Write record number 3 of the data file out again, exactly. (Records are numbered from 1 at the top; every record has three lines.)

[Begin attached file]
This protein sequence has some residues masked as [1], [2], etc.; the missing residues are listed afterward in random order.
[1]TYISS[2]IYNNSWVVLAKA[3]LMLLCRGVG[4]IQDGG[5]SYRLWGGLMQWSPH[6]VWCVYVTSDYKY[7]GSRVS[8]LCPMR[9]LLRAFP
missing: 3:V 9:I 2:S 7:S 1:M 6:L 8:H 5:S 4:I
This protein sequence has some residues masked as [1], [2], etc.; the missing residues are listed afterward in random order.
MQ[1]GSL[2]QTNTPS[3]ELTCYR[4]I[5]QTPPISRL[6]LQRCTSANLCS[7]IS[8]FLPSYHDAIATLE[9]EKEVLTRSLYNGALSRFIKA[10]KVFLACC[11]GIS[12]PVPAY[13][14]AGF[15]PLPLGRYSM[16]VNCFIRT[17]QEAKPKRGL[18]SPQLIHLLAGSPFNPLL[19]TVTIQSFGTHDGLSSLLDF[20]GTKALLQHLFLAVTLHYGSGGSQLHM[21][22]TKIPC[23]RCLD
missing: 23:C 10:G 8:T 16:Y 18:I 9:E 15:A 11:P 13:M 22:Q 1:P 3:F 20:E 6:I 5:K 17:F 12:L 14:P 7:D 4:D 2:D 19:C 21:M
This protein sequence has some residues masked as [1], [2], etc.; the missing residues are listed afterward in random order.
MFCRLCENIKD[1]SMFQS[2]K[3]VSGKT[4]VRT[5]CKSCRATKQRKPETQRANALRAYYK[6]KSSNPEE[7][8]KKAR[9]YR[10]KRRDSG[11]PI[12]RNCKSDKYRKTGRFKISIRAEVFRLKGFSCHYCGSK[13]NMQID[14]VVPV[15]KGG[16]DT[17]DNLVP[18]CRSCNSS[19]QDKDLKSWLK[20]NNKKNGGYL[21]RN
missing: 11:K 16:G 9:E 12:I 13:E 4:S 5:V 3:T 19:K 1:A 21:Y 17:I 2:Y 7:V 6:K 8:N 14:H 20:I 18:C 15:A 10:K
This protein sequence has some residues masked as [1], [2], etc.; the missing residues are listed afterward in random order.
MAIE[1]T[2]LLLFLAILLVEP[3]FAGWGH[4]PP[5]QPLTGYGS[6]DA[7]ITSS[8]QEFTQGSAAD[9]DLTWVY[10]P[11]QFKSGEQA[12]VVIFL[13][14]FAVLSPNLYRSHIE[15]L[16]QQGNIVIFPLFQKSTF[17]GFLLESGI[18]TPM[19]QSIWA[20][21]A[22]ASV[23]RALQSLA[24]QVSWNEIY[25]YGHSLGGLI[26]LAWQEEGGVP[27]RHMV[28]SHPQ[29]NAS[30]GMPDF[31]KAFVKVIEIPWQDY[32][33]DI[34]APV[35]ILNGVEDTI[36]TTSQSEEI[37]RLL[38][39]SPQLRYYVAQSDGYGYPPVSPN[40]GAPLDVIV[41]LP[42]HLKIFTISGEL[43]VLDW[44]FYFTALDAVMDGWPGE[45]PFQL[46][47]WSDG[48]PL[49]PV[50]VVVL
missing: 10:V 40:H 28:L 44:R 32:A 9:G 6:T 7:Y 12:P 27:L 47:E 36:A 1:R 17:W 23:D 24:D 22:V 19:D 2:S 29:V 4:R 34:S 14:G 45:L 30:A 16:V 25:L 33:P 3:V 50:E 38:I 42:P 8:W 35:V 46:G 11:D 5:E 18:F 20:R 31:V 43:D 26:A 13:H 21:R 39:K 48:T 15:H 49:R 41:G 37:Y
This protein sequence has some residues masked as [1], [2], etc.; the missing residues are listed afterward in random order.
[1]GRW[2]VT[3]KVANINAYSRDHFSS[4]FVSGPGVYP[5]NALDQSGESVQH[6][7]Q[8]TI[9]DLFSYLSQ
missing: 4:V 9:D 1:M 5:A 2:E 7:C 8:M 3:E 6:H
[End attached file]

This protein sequence has some residues masked as [1], [2], etc.; the missing residues are listed afterward in random order.
MFCRLCENIKD[1]SMFQS[2]K[3]VSGKT[4]VRT[5]CKSCRATKQRKPETQRANALRAYYK[6]KSSNPEE[7][8]KKAR[9]YR[10]KRRDSG[11]PI[12]RNCKSDKYRKTGRFKISIRAEVFRLKGFSCHYCGSK[13]NMQID[14]VVPV[15]KGG[16]DT[17]DNLVP[18]CRSCNSS[19]QDKDLKSWLK[20]NNKKNGGYL[21]RN
missing: 11:K 16:G 9:E 12:I 13:E 4:S 5:V 3:T 19:K 1:A 21:Y 17:I 2:Y 7:V 6:K 8:N 14:H 20:I 18:C 15:A 10:K